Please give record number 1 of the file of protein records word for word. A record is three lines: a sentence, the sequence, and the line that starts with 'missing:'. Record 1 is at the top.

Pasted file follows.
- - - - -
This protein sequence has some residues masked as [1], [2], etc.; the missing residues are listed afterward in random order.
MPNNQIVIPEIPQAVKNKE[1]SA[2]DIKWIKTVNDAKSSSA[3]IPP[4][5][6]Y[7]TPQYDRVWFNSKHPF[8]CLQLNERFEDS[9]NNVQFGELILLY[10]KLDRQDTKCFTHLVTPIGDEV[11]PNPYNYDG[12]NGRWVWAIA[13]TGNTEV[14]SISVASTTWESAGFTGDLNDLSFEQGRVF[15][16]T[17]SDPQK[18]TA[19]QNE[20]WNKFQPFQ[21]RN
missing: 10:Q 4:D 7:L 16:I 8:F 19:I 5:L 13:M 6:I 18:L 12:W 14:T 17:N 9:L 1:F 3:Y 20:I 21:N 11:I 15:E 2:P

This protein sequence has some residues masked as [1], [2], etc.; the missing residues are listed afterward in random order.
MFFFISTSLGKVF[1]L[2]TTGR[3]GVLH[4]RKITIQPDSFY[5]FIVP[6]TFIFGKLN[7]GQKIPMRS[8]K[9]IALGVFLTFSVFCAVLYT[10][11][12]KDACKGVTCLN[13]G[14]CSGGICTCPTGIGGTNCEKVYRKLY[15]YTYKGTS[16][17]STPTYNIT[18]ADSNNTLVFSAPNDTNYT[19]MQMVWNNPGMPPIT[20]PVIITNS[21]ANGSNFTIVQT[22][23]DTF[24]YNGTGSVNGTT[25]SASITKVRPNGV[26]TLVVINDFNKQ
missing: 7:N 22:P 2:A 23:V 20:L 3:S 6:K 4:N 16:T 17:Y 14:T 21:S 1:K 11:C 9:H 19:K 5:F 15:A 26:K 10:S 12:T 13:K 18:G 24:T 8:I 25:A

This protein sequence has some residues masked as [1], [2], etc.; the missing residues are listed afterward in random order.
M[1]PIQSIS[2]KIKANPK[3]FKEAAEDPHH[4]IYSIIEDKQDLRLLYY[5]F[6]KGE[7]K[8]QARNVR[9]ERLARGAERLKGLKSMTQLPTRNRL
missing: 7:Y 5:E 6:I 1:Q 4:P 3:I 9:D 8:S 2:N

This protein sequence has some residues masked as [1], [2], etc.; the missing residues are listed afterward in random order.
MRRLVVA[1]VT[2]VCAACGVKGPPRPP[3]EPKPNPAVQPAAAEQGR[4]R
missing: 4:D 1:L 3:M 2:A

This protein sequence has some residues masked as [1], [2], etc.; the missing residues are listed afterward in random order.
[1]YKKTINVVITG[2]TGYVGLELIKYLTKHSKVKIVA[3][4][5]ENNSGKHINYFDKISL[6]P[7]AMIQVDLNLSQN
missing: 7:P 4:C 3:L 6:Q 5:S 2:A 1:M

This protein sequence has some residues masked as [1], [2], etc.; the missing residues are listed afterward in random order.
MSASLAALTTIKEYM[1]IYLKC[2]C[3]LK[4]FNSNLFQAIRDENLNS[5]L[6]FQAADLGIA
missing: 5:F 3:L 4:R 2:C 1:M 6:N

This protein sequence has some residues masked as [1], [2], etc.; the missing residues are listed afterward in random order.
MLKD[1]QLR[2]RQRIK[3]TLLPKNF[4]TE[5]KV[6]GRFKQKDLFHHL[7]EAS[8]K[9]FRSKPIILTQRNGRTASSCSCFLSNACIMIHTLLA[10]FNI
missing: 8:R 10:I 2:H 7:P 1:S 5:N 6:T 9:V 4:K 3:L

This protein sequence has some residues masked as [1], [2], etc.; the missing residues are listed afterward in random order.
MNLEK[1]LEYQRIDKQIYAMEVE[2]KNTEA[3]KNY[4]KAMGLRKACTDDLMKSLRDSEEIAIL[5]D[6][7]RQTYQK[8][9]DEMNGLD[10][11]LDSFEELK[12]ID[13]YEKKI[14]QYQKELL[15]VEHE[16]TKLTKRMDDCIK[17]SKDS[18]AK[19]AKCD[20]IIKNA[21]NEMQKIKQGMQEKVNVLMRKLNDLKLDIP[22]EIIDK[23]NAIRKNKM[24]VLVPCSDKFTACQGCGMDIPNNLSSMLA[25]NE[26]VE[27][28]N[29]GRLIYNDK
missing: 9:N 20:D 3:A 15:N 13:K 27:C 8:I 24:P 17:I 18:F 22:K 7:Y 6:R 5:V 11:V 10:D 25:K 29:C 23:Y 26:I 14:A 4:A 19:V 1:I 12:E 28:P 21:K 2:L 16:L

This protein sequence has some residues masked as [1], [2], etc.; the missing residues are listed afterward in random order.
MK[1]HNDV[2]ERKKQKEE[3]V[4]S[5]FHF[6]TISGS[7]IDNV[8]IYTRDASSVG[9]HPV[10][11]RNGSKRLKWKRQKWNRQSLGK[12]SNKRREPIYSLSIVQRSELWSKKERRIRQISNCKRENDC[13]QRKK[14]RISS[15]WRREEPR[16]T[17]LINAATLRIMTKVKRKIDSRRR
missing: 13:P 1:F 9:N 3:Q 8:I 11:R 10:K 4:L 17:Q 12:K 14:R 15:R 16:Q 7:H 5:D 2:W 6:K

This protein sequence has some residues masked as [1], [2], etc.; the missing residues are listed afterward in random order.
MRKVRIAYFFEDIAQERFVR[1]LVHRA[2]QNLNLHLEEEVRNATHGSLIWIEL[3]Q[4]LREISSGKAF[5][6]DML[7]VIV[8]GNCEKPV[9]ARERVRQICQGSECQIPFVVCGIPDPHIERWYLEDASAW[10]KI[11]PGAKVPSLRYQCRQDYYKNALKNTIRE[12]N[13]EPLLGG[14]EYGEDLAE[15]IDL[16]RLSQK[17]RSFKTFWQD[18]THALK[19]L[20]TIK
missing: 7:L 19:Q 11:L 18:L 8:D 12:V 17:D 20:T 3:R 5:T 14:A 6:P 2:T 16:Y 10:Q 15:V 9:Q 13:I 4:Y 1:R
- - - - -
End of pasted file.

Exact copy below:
This protein sequence has some residues masked as [1], [2], etc.; the missing residues are listed afterward in random order.
MPNNQIVIPEIPQAVKNKE[1]SA[2]DIKWIKTVNDAKSSSA[3]IPP[4][5][6]Y[7]TPQYDRVWFNSKHPF[8]CLQLNERFEDS[9]NNVQFGELILLY[10]KLDRQDTKCFTHLVTPIGDEV[11]PNPYNYDG[12]NGRWVWAIA[13]TGNTEV[14]SISVASTTWESAGFTGDLNDLSFEQGRVF[15][16]T[17]SDPQK[18]TA[19]QNE[20]WNKFQPFQ[21]RN
missing: 10:Q 4:D 7:L 16:I 8:F 19:I 5:L 13:M 6:I 18:L 12:W 14:T 17:N 9:L 1:F 3:Y 20:I 21:N 11:I 15:E 2:P